Academic journal article Family Relations

The Role of Workplace Support in Facilitating Self-Sufficiency among Single Mothers on Welfare

Academic journal article Family Relations

The Role of Workplace Support in Facilitating Self-Sufficiency among Single Mothers on Welfare

Article excerpt

The structure and nature of the labor market in the United States have changed dramatically in recent years. Compared to the ever-declining stock of manufacturing jobs, the growing service sector is more likely to offer part-time, temporary, and low-wage employment. U.S. Labor Secretary Robert Reich recently reported that 90% of new positions were part-time jobs, averaging 27 hours per week (Joint Center for Political and Economic Studies, 1993).

Women are disproportionately affected by these employment trends. Economists at the Institute for Women's Policy Research (IWPR) recently documented that women are the majority of involuntary part-time workers and two thirds of temporary workers. About two thirds of minimum wage workers are women, and the percentage of women employed in low-wage jobs increased from 15% to 21% between the mid-1970s and the mid-1980s (Spalter-Roth & Hartmann, 1992).

Despite the fact that the number of women in low-wage employment has increased in recent years, much of the research examining the stresses of balancing work and family responsibilities has focused on professional and/or higher wage earning women in the workforce. A few studies have utilized samples of blue-collar working wives (Bromet, Dew, & Parkinson, 1990) or included working-class single mothers in their surveys (Burris, 1991; Campbell & Moen, 1992; Greenberger, Goldberg, Hamill, O'Neil, & Payne, 1989). Nonetheless, despite the fact that about 40% of single mothers on welfare are employed part-time (Spalter-Roth, Hartmann, & Andrews, 1992), very little attention has been given to the role of supportive workplaces in the lives of women on the bottom rungs of the economic ladder.

Single mothers on welfare are also underrepresented in the economic stress literature. Studies of families in economic stress have often examined the lives of married couples (Conger et al., 1990; Voydanoff & Donnelly, 1989) or middle-class women experiencing relatively short-term economic disadvantages (Downey & Moen, 1987; Mauldin, Rudd, & Stafford, 1990). The relevance of these findings for single mothers who are culturally diverse, poorly educated, and/or dependent on public assistance is questionable. Moreover, research that has studied the latter populations has tended to be small scale, qualitative, and conducted over a relatively short time (Belle, 1982; Edin, 1991; Popkin, 1990; Stack, 1974).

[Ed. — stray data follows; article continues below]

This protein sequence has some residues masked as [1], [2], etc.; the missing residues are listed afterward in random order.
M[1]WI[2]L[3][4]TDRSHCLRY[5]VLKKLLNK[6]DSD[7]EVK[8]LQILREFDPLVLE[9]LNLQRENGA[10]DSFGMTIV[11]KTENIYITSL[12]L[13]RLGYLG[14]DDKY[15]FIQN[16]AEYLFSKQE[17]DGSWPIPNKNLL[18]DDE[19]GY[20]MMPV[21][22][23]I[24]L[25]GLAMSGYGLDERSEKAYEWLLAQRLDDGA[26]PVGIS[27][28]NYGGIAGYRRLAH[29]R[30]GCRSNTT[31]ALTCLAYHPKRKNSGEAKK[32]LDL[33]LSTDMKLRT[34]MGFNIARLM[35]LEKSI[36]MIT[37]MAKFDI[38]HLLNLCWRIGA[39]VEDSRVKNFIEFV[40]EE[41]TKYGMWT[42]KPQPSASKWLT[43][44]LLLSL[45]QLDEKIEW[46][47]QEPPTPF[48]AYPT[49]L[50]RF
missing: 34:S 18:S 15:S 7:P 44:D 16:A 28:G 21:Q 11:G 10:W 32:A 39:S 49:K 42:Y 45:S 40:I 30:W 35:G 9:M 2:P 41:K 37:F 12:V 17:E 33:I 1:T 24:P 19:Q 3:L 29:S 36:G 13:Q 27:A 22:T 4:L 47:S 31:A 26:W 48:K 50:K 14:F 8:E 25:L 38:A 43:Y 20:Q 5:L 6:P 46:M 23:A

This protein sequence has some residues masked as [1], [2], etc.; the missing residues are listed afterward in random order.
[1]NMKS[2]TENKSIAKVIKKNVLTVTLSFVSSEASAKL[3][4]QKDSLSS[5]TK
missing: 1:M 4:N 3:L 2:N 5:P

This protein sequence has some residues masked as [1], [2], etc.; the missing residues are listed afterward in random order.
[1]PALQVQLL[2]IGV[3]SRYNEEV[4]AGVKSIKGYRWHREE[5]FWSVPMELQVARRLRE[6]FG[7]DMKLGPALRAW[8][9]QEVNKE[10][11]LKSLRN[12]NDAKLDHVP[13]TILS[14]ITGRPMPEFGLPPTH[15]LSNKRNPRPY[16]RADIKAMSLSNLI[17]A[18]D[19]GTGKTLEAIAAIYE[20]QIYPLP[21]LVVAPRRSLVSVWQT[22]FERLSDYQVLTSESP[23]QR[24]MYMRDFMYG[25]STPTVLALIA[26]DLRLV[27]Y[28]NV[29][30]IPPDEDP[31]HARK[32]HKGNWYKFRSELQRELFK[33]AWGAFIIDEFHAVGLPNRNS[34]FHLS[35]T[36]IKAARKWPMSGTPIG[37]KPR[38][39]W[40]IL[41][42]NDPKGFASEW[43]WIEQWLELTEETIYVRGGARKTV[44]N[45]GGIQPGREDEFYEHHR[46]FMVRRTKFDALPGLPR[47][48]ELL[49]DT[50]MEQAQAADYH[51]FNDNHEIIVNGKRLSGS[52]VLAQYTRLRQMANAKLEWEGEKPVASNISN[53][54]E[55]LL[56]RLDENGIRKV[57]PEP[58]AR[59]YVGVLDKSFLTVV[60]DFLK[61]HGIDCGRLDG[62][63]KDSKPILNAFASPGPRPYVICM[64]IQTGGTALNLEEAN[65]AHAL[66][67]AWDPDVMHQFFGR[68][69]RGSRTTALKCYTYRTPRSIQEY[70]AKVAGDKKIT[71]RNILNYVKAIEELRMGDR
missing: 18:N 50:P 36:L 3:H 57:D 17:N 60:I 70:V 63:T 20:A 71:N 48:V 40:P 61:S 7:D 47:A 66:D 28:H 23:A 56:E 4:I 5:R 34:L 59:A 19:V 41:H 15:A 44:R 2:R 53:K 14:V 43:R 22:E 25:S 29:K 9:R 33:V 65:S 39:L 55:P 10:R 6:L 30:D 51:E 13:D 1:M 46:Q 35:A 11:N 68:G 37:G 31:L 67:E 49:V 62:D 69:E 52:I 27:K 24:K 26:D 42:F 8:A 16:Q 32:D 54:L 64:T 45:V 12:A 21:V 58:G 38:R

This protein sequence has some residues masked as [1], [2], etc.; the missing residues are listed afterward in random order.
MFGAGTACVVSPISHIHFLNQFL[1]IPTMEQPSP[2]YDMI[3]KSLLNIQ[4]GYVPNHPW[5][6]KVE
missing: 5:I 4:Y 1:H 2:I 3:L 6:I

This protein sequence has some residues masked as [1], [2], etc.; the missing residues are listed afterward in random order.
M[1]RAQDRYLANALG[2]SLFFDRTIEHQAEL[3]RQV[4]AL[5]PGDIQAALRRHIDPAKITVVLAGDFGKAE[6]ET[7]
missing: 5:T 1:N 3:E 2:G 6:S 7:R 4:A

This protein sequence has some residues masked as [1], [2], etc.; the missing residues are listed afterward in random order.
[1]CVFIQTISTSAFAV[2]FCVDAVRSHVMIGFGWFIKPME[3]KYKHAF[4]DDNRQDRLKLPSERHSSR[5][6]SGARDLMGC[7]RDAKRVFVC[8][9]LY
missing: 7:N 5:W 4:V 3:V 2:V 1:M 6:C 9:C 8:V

Both family and welfare scholars have noted the lack of integration in research on unemployment, structural inequality, and families in poverty (Ellwood, 1989; Voydanoff, 1990). As particular disciplines apply their own dominant theoretical paradigms and methodologies, studies tend to develop a micro orientation focused on individual characteristics, or a macro perspective accounting for constraints in larger social systems. Few studies attempt to untangle the relative contributions of individual, family, and structural variables on poverty and welfare reliance.

This study addressed shortcomings in the literature by exploring a model that integrated human capital, family resource, employment, and psychosocial factors to analyze the transition of single mothers on public assistance to economic self-sufficiency (ESS). The integrated approach was facilitated by the use of a conceptual model adapted from stress theory (Pearlin, Lieberman, Menaghan, & Mullan, 1981). By focusing on an income-based economic outcome, the study sought to extend the utility of stress models beyond traditional applications that have examined noneconomic aspects of individual or family well-being.

Building upon previous work exploring the degree to which coping resources and behaviors affect the experience of economic stress (Voydanoff & Donnelly, 1989), the model posited that personal control and social support (as psychological and social coping resources) would mediate the relationship between reliance on welfare as a source of income and a variety of human capital, family resource, and employment factors. …

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